Other highlights from the historical section of the museum included some awesome dioramas. This one showed an early way of making glass windows. Today, glass is floated in big continuous sheets. Back then, it was shaped into a big cylinder …


… and then that cylinder was split down one side and laid flat. Here’s a model of a facility that would do that:


Glare FTW.

4-0. They’re never going to get Dexter Fowler out, ever. JPC.

Here’s a better shot of a different model:


The big round brick thing to the right is a giant furnace. There are 16 access holes into that furnace, and a 3-man crew could work out of each access point. The rectilinear structure to the right of the picture is a fan house, which supplied cold air to those crews. Best part about this photo is that someone used to have a job title of Mold Boy.

Not pictured: a neat model that showed the process of glass cutting. Basically, theres a big spindle that runs a bunch of pulleys that turn cutting wheels. Trust me, it was super cool.

I liked this display, which showed some bottles like the kind I used to find in the woods behind my grandma’s house.


At this point I was already kind of over seeing old glass, and then I came across this display for Paperweights of the World and decided to move on.


lol announcers saying Arietta is getting help from the umpires. Grow up, as if the umpires are also crushing balls into the river. vodka vodka vodka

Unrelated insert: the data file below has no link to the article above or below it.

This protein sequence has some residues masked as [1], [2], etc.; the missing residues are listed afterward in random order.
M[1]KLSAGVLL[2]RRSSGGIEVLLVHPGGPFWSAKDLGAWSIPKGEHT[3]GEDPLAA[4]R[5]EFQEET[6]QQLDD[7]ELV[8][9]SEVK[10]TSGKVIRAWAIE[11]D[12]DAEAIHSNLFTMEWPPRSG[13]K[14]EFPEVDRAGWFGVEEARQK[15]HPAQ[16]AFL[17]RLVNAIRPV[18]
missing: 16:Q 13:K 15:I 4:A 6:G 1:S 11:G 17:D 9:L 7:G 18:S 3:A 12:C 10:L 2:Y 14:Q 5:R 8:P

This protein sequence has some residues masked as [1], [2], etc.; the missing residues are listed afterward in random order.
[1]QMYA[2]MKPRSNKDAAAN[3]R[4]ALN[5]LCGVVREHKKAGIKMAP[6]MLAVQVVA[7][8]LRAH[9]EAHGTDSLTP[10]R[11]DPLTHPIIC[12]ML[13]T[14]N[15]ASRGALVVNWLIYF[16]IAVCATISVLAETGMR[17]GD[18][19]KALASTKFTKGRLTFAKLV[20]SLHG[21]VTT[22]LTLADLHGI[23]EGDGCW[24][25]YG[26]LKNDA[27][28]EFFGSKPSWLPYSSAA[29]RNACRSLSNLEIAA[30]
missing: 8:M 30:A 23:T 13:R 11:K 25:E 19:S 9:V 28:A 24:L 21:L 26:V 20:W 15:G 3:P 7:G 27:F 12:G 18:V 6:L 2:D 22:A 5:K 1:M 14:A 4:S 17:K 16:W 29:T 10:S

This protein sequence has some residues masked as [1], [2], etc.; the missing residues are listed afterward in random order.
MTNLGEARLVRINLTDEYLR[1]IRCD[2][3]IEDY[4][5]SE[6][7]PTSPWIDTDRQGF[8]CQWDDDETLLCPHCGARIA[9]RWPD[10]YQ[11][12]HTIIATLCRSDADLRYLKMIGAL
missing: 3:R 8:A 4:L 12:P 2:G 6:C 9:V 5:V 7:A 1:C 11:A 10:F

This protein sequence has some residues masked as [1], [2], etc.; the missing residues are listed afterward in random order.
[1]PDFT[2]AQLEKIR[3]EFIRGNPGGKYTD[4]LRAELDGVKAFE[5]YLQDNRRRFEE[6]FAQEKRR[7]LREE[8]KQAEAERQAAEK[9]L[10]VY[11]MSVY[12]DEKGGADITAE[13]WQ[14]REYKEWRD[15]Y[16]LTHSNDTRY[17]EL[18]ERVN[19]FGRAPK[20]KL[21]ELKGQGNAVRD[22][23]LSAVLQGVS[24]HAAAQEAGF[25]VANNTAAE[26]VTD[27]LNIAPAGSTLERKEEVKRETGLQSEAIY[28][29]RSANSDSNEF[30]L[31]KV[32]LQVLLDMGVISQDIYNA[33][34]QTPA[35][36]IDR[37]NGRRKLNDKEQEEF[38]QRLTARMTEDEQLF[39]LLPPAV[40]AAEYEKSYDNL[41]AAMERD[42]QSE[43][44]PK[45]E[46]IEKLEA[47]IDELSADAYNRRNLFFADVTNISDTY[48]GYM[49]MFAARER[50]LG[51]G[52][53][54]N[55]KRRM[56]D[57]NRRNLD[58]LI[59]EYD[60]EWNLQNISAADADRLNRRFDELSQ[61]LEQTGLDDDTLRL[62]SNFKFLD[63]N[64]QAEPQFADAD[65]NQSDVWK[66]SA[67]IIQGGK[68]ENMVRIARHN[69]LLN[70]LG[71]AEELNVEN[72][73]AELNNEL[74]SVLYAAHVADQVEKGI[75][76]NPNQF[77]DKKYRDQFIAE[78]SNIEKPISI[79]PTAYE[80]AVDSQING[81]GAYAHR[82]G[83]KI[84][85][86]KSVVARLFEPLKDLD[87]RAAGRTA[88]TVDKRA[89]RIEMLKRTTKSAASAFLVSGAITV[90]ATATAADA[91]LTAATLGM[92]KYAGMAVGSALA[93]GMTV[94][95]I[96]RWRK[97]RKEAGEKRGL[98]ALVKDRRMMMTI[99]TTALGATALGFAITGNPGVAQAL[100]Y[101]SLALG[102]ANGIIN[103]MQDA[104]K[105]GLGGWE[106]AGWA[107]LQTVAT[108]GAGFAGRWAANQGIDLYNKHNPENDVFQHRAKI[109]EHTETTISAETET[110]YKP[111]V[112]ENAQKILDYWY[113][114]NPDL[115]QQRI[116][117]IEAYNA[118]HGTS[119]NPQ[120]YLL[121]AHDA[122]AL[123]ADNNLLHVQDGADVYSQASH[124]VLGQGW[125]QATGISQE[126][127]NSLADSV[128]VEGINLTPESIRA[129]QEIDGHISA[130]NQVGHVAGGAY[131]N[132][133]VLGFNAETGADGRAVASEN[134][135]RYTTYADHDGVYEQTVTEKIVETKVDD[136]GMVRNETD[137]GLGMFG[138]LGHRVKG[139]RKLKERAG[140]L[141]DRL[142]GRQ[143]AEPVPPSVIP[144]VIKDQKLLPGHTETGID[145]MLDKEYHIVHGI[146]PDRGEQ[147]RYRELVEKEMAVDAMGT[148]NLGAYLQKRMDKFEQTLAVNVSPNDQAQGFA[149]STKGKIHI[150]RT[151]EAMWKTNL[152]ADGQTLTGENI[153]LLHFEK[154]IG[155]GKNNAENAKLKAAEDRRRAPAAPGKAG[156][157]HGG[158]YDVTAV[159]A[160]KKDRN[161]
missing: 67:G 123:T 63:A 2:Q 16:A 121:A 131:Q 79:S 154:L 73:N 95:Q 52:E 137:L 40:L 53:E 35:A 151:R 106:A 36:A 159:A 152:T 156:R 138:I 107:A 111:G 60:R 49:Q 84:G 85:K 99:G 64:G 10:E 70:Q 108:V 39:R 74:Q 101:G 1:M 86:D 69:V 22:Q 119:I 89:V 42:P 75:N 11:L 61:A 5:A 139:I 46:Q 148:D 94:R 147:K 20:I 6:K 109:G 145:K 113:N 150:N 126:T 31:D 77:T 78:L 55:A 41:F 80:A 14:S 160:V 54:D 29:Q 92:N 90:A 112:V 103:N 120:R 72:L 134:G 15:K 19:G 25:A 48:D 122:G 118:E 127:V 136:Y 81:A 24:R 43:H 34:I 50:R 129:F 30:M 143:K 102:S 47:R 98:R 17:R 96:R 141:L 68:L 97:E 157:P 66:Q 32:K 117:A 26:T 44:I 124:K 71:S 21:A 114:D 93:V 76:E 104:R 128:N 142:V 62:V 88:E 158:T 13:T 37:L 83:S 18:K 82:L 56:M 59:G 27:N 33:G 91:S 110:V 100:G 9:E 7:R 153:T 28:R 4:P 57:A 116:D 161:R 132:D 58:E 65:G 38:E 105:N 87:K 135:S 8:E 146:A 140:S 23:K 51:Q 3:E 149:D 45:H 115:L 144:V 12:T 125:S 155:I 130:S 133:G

So, it turns out that I have no interior shots of the new addition to the CMoG that just opened in early 2015, other than this one of some crows picking at the carcass of a red chandelier:


The new addition (seen at the right of the top picture on this post) houses a few contemporary art galleries that had a lot of my favorite pieces in it. You can see some shots on the architect’s website (Thomas Phifer and Partners).  There are some places where the light will shine down directly on the art, but other than that the space is really nice. The curved walls make the act of discovering new exhibits a lot of fun, I did a few laps of the addition and still felt like I was uncovering new things. Curved walls are hard for wall-hung pieces, but they work really well to set off the sculptural pieces on display here. I will say that the space works best on the inside (where the curved walls are), away from the exterior walls (which are straight and at right angles). There are some displays along that straight perimeter, but they seem out of place compared to the art in the interior galleries. Not sure if that’s an architecture thing or a curator thing.

The CMoG also has a collection of modern pieces in an older gallery. I don’t mind going on record saying that I liked the modern and contemporary stuff the best.



Final verdict is that you should plan a long weekend to the Finger Lakes and include the Corning Museum of Glass in your plans. Come early and try and catch a few of the hot glass demonstrations, it’s amazing what they do in 20 minutes or so.

I visited another museum, a more off-the-radar museum, when I was in the Corning area, but I’ll write that up in another post. Right now the Pirates just cleared the benches. Real classy. I thought the Cubs were supposed to be the immature team that don’t know how to act. I’m going to go drink until I think the Pirates won.